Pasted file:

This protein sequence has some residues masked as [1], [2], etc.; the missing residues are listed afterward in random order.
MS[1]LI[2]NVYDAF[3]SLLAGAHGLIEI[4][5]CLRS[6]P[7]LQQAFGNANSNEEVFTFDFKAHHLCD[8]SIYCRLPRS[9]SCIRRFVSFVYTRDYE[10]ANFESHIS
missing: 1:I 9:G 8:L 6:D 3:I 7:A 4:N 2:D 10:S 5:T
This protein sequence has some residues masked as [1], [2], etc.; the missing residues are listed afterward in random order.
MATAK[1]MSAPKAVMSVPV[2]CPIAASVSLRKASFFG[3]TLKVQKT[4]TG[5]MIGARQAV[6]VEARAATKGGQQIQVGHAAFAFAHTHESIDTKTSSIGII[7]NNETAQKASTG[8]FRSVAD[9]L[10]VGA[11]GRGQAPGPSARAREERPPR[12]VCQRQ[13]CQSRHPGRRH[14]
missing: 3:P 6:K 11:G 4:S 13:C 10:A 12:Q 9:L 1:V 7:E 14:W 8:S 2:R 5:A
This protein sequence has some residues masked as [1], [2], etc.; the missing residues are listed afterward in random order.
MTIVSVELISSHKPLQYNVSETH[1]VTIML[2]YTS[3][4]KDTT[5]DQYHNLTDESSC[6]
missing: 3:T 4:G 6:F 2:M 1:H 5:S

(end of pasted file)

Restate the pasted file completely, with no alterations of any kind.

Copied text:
This protein sequence has some residues masked as [1], [2], etc.; the missing residues are listed afterward in random order.
MS[1]LI[2]NVYDAF[3]SLLAGAHGLIEI[4][5]CLRS[6]P[7]LQQAFGNANSNEEVFTFDFKAHHLCD[8]SIYCRLPRS[9]SCIRRFVSFVYTRDYE[10]ANFESHIS
missing: 1:I 9:G 8:L 6:D 3:I 7:A 4:N 2:D 10:S 5:T
This protein sequence has some residues masked as [1], [2], etc.; the missing residues are listed afterward in random order.
MATAK[1]MSAPKAVMSVPV[2]CPIAASVSLRKASFFG[3]TLKVQKT[4]TG[5]MIGARQAV[6]VEARAATKGGQQIQVGHAAFAFAHTHESIDTKTSSIGII[7]NNETAQKASTG[8]FRSVAD[9]L[10]VGA[11]GRGQAPGPSARAREERPPR[12]VCQRQ[13]CQSRHPGRRH[14]
missing: 3:P 6:K 11:G 4:S 13:C 10:A 12:Q 9:L 1:V 7:E 14:W 8:S 2:R 5:A
This protein sequence has some residues masked as [1], [2], etc.; the missing residues are listed afterward in random order.
MTIVSVELISSHKPLQYNVSETH[1]VTIML[2]YTS[3][4]KDTT[5]DQYHNLTDESSC[6]
missing: 3:T 4:G 6:F 2:M 1:H 5:S